• The development of a hybrid system featuring high energy density and high-power density for primary battery cells has been demonstrated by us in the prior patent entitled, “Design for Hybrid Super-Capacitor/Battery Systems in Pulsed Power Applications” (U.S. application Ser. No. 14/279,687 filed May 16, 2014). There, the hybrid technology utilizing lithium ion batteries and lithium ion super-capacitors featured a bidirectional dc/dc converter that controlled the battery current such that pulsed power loads are supplied by the super-capacitor to minimize stress on the batteries. That system excelled in significantly extending lifetime and performance over a battery-only system with loads requiring pulse power profiles. The hybrid approach demonstrated in testing the ability to support SATCOM military communications profiles where battery only approaches failed.
  • The current patent application extends that hybrid system by modifying the control algorithm such that the super-capacitor can not only supply pulsed power, but it now can also absorb pulsed power from the load while keeping the battery current constant such that the incoming pulsed power does not stress the battery. The absorbed energy is accumulated in the capacitor and then the control algorithm operates the dc/dc converter to recharge the battery with the energy from the capacitor at a rate that optimized battery performance. If the current from the load to the hybrid system is within the optimal operating range of the battery, then the hybrid system will allow the load to directly charge the battery. This hybrid system keeps the battery current operating in its most efficient range during both discharging and charging (the discharging and charging currents may be different values) by using the super-capacitor to supply or absorb pulsed in energy that would otherwise stress the rechargeable battery and result in reduced battery cycle life and/or reduced effective capacity over time. The applications for this hybrid system include quick charge and carry, regenerative energy from the load, and energy harvesting. Whereas the prior hybrid system was directly applicable to portable power such as the BA-5590 family of primary battery cell packs, this system is now also directly applicable to rechargeable portable power such as the BB-2590 family of rechargeable battery cell packs.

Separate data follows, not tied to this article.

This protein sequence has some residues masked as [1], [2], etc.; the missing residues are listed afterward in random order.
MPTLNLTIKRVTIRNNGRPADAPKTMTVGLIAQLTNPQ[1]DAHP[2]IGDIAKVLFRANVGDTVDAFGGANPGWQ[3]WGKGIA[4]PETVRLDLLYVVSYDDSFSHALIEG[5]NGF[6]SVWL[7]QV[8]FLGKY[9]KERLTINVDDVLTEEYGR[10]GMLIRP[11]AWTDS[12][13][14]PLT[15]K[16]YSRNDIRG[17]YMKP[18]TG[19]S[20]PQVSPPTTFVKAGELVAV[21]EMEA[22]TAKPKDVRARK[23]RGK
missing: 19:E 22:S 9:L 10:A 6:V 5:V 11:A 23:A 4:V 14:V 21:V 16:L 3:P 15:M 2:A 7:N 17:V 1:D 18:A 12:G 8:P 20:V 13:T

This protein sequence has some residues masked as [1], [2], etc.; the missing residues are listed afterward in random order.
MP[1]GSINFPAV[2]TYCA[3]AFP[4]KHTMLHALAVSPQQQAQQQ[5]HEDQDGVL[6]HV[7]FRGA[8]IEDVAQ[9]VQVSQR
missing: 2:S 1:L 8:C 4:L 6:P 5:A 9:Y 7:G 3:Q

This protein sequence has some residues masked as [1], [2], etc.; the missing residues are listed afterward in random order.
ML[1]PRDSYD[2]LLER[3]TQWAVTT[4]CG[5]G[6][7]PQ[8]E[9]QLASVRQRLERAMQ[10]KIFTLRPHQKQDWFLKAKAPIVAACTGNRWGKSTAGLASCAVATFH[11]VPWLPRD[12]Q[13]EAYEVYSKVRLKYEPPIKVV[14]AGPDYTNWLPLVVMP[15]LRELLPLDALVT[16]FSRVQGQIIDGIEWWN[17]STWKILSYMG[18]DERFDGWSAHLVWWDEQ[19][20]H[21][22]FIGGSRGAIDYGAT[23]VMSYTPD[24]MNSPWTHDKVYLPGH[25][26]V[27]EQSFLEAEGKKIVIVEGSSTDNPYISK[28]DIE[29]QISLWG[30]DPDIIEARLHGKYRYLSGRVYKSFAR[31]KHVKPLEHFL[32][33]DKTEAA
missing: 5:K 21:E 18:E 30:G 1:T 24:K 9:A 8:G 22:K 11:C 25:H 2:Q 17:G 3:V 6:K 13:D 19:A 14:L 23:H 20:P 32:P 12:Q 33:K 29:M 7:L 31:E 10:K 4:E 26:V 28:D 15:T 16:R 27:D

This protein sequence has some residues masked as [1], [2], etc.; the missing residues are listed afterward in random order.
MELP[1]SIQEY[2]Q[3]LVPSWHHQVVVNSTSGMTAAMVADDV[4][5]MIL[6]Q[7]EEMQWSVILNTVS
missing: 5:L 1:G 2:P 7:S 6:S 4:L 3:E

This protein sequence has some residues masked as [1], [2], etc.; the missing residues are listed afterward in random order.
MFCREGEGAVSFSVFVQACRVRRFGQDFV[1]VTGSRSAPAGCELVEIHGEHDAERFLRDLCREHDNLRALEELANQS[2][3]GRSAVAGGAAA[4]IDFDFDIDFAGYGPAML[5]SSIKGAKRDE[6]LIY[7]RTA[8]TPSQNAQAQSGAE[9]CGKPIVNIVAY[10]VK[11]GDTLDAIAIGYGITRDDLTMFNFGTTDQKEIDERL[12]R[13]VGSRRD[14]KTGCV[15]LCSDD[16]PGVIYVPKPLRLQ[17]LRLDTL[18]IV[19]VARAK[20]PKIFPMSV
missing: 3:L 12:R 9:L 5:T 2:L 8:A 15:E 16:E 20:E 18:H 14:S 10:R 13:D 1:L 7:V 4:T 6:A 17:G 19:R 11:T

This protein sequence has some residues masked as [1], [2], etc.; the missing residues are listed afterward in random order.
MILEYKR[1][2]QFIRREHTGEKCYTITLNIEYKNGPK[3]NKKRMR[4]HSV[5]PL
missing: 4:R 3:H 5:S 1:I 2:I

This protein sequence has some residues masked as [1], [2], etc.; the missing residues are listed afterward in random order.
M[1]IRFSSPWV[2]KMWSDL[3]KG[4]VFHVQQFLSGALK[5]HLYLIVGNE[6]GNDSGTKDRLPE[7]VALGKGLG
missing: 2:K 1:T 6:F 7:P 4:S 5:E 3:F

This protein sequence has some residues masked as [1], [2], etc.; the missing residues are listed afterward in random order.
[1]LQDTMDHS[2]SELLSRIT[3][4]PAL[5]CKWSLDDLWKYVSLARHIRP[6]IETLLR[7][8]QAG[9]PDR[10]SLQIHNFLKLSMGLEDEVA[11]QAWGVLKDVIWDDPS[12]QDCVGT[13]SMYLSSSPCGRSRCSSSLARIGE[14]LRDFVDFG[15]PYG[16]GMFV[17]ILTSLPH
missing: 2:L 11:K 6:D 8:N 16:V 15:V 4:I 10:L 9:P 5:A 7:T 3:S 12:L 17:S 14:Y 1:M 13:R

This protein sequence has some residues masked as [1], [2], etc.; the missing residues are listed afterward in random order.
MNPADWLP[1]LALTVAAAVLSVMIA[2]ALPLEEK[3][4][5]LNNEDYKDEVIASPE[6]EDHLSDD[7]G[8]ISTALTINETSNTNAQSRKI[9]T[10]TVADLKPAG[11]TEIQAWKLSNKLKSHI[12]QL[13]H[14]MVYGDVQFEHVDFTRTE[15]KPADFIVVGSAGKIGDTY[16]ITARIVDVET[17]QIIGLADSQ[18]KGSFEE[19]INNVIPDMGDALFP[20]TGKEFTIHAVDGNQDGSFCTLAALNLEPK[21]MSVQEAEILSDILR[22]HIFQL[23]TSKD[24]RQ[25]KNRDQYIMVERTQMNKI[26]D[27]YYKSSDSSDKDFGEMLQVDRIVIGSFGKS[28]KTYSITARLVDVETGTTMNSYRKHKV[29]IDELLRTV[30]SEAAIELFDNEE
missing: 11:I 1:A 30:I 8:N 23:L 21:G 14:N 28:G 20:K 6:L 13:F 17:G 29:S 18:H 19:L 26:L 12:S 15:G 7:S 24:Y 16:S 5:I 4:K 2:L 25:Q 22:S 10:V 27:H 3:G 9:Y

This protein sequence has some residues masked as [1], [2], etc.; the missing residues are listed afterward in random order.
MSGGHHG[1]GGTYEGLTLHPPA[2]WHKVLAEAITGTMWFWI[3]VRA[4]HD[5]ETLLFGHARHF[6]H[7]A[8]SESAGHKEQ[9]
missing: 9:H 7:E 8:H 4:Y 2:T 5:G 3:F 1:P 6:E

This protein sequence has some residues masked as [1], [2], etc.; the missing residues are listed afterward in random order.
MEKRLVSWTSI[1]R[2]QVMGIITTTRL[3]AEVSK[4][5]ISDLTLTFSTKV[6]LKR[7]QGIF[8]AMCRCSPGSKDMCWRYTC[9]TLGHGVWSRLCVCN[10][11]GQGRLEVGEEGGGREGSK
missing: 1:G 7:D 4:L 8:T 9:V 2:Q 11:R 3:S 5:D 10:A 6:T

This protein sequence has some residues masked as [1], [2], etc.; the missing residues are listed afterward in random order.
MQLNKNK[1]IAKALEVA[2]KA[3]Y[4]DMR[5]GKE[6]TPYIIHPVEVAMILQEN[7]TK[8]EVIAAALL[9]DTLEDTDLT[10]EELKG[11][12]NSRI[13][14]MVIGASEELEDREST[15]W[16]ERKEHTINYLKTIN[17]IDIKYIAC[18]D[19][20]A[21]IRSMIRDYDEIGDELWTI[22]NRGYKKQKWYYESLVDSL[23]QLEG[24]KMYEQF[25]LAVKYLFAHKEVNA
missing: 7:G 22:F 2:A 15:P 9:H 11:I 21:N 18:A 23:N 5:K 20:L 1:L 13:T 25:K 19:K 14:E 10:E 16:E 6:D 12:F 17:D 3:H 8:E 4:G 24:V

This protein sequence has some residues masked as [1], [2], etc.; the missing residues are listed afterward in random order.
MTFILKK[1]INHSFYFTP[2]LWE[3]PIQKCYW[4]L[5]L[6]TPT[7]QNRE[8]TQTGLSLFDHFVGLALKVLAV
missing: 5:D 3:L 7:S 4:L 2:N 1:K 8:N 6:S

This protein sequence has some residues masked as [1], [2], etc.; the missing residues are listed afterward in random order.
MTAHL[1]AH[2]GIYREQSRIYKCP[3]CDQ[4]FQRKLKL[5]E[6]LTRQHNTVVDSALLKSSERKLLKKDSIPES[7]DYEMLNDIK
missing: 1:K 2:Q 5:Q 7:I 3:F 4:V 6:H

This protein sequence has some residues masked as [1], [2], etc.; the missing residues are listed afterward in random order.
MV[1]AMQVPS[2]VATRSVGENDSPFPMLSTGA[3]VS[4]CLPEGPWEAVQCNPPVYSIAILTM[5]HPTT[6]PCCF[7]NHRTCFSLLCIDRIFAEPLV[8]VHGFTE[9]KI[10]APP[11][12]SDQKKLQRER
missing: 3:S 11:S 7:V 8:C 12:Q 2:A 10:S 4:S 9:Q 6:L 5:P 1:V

• Our previous work in the development of the Hybrid system mainly considered primary cells and so power or energy was flowing out of the system to the load. Extending that focus to hybrid integration for a rechargeable battery cell system significantly increases complexity as another dimension of power or energy flow is introduced. The latest revision of the hybrid system has circuitry and algorithms that have been extended to allow for power flow into and out of each of the systems interfaces. These interfaces include the battery interface, super-capacitor interface, and the external load interface which is the point in the circuit in which either an external source or sink is connected. The DC/DC converter is a bidirectional converter that allows energy to flow into the super-capacitor or out of the super-capacitor. FIG. 12 depicts the basic elements of the hybrid system as described above. Note that the battery can directly supply or absorb (recharge) energy from the load if that energy is at a low enough rate such that it does not stress the battery. This hybrid system for rechargeables does allow charging directly to the battery from the load. The capacitor keeps the battery current in an optimal operating range and the capacitor will absorb any additional energy (for example high pulsed current) as required. High power discharging and/or absorbing to/from the load is first routed to the super-capacitor via the bidirectional converter. The energy is then moved from/to the super-capacitor to/from the battery at a slower rate to optimize the battery's performance.